Can Independent Contractors Claim Employee Benefits?

Question:

An individual was misclassified by his company for many years as an independent contractor, when in fact he was an employee. Due to the misclassification the individual was not eligible to participate in his company’s 401k plan or sign up for health benefits. After ten years of employment, the company laid him off and the individual realized that he was being misclassified. Is it possible to recover the money that the individual was denied due to the misclassification.

Answer:

Yes, it is possible to recover the money, but the case may have to be litigated in federal court. Most employee benefits are regulated by the Employee Retirement Income Security Act of 1974 (ERISA). To determine if ERISA applies, the attorney who takes on the individual’s case will need to compare ERISA to California law to determine if ERISA pre-empts California law. A cause of action is pre-empted (1) if the individual could have brought a claim under ERISA § 502(a)(1)(B) and (2) “there is no other independent legal duty that is implicated by a defendant’s actions.” Marin Gen. Hosp. v. Modesto & Empire Traction Co., 581 F.3d 941, 946 (9th Cir. 2009)

In brief, there are two types of law in the United States: federal law and state law. Federal law may pre-empt or trump state law. Avoiding a constitutional analysis for the sake of this blog, the key question is whether the individual’s claims alleging entitlement to 401k contributions and to health benefits payments involve state law issues or are covered by ERISA section  502(a)(1)(B) and (2).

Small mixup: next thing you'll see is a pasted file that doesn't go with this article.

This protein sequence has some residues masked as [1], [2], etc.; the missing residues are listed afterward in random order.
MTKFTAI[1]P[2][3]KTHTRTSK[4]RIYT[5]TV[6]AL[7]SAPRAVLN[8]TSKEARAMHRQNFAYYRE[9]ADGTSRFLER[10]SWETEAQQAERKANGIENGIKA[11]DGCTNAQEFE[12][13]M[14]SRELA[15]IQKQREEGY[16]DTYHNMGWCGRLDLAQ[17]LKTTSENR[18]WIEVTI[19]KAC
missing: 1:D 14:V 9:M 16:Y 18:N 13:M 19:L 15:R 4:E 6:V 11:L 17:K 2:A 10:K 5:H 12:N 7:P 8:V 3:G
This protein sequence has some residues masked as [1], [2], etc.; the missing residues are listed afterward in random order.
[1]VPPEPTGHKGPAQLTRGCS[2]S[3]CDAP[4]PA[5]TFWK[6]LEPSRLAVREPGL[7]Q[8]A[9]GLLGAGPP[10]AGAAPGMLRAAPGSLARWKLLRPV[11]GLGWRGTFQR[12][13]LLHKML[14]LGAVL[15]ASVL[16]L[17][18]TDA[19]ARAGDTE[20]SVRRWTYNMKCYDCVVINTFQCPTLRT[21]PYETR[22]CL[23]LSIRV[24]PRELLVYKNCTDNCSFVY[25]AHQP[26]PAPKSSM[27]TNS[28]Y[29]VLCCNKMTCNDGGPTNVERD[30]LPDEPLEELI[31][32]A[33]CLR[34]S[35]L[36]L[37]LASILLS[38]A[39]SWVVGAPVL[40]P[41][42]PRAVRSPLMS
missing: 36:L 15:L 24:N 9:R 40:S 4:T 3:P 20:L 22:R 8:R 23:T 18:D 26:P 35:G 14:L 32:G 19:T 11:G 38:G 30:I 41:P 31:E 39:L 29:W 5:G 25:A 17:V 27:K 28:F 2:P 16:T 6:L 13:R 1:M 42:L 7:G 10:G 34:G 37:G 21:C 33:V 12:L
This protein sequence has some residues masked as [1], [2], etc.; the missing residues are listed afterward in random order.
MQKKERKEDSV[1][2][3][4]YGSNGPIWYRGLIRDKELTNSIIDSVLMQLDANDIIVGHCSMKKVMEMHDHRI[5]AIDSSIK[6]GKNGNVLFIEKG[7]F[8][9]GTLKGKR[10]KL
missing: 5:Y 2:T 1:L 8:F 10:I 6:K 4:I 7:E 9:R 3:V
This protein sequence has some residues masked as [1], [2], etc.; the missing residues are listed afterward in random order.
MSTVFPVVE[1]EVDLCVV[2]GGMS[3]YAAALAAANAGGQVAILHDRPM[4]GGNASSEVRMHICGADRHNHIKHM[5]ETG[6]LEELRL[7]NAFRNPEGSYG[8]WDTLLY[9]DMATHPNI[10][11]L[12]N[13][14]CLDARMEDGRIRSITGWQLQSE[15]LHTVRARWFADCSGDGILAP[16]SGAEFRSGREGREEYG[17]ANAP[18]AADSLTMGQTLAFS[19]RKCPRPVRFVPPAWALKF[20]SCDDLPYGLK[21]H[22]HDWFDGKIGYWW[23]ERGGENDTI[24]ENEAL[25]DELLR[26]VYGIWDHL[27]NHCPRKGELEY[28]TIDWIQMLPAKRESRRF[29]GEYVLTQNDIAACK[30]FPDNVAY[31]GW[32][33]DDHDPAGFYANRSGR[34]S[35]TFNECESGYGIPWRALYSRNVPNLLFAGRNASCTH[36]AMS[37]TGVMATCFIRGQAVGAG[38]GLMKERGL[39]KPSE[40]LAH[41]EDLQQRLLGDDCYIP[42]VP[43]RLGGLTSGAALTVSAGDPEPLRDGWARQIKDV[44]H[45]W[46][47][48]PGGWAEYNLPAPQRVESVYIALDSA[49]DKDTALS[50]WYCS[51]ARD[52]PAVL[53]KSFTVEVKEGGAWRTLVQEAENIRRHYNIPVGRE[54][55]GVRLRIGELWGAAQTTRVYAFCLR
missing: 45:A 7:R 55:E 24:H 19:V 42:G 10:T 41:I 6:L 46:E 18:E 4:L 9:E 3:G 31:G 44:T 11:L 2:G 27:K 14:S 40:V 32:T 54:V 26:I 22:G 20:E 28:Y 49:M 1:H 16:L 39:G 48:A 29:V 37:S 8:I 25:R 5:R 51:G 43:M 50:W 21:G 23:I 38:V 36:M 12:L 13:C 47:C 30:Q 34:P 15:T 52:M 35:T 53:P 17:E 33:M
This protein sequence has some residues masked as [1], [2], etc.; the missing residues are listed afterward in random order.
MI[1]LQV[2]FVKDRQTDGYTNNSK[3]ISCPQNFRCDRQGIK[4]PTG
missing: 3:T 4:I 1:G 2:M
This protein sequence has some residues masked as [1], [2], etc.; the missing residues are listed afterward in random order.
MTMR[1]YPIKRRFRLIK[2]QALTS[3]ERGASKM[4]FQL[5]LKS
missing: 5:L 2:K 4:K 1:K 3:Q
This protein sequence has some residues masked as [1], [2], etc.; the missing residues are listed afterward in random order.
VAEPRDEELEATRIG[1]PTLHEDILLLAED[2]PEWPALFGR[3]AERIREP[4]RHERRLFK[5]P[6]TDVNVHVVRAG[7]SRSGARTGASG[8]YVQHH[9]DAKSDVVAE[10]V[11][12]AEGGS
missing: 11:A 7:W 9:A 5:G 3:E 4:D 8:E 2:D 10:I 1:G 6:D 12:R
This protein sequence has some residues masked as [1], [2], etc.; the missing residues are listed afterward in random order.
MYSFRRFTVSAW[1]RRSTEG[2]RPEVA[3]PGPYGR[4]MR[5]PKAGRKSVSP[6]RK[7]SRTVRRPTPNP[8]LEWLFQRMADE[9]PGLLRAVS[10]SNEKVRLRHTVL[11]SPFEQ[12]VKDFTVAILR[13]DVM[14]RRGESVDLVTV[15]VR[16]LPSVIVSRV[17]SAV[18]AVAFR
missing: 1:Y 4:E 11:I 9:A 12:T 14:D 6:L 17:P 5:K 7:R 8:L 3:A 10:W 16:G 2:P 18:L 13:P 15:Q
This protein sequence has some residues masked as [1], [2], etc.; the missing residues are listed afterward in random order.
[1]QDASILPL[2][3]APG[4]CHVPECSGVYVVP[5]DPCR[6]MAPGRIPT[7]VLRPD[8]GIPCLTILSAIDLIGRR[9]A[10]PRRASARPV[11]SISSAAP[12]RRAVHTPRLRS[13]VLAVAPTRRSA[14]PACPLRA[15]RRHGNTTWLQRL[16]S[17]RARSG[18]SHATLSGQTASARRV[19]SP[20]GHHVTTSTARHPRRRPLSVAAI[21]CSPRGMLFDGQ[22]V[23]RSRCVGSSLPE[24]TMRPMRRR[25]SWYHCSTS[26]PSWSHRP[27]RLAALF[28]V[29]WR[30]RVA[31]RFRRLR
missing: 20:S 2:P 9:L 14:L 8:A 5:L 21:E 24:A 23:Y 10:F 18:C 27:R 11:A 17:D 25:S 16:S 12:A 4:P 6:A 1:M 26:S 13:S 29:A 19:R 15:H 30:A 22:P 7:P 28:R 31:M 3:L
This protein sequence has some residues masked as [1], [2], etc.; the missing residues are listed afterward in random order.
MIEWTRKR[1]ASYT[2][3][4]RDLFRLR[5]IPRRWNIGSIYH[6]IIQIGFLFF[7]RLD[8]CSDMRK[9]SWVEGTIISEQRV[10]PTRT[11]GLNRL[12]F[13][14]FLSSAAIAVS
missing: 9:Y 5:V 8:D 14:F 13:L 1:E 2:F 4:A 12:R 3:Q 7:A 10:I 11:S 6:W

If the individual’s complaint alleges state-law claims only, and these claims are completely covered by ERISA section 502(a), then it becomes a federal claim under the well-pleaded complaint rule.

To determine whether state-law claims are completely preempted under Section 502, courts apply the two-step test set forth in Davila: “a state-law cause of action is completely preempted if (1) `an individual, at some point in time, could have brought [the] claim under ERISA § 502(a)(1)(B),’ and (2) `where there is no other independent legal duty that is implicated by a defendant’s actions.'” Marin Gen., 581 F.3d at 946(quoting Aetna Health Inc. v. Davila, 542 U.S. 200, 210 (2004)).

The foregoing discussion is not legal advice and does not illustrate any specific situation. If you have a question regarding employee benefits or your rights as an employee, contact the experienced California employment law attorneys at Stephen Danz & Associates today for your free consultation.